Barcoding Biota: The CMarZ Cruise Finds New Species In the Ocean Depths
FOR IMMEDIATE RELEASE
Media Relations Office
May 26, 2006
Trying to figure out what tiny creatures live in the ocean is no easy task, but thanks to technology, patience and hard work, scientists have explored a section of the tropical Atlantic between the U.S. east coast and the Mid-Atlantic Ridge and found many new species in depths to 5,000 meters (more than 15,000 feet). The April cruise for the Census of Marine Zooplankton (CMarZ), part of the global Census of Marine Life, focused on zooplankton ranging from shrimp-like creatures to swimming worms and jellyfish that are a critical link in the ocean food chain. Many of these species were identified by experts on the cruise from 14 countries; individual species were then provided to a team of investigators who sequenced their DNA at sea to provide a unique "barcode" to identify that species. The next steps: additional identification of the species in the samples and cataloguing them with barcodes to provide a baseline by which future scientists can assess changes in the species and their environment.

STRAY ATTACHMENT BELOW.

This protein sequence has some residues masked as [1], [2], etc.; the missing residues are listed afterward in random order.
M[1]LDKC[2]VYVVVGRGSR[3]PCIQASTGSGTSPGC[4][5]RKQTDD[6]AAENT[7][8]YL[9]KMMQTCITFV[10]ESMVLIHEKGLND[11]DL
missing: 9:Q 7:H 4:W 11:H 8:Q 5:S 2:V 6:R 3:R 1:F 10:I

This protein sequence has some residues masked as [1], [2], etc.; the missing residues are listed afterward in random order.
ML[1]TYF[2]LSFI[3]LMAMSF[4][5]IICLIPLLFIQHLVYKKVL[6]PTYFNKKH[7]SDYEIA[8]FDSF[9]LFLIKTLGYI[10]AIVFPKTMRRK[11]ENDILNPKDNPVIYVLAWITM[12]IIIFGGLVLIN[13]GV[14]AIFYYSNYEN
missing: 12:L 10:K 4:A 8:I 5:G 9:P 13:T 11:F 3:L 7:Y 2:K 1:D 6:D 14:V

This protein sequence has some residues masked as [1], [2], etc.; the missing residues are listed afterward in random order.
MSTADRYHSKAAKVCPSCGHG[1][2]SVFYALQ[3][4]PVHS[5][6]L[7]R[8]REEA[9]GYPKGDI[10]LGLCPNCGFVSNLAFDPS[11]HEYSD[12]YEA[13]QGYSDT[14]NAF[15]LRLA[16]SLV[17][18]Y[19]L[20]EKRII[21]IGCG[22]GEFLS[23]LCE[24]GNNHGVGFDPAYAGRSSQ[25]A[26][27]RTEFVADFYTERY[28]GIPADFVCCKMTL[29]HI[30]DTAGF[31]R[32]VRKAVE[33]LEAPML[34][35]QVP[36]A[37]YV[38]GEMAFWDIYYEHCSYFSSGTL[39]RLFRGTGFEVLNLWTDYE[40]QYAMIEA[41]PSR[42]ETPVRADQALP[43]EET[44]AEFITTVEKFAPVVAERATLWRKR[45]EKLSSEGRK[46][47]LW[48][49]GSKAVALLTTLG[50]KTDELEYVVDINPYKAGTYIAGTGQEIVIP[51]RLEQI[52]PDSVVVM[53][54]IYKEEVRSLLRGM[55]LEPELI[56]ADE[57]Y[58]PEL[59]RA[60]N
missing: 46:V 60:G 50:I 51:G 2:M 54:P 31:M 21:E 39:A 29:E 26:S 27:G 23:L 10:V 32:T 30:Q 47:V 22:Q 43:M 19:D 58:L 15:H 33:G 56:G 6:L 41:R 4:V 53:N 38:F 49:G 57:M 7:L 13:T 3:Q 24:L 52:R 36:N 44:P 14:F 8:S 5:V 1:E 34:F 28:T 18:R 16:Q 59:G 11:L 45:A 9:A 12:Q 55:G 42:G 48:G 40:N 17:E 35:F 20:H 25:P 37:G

Originally published: May 26, 2006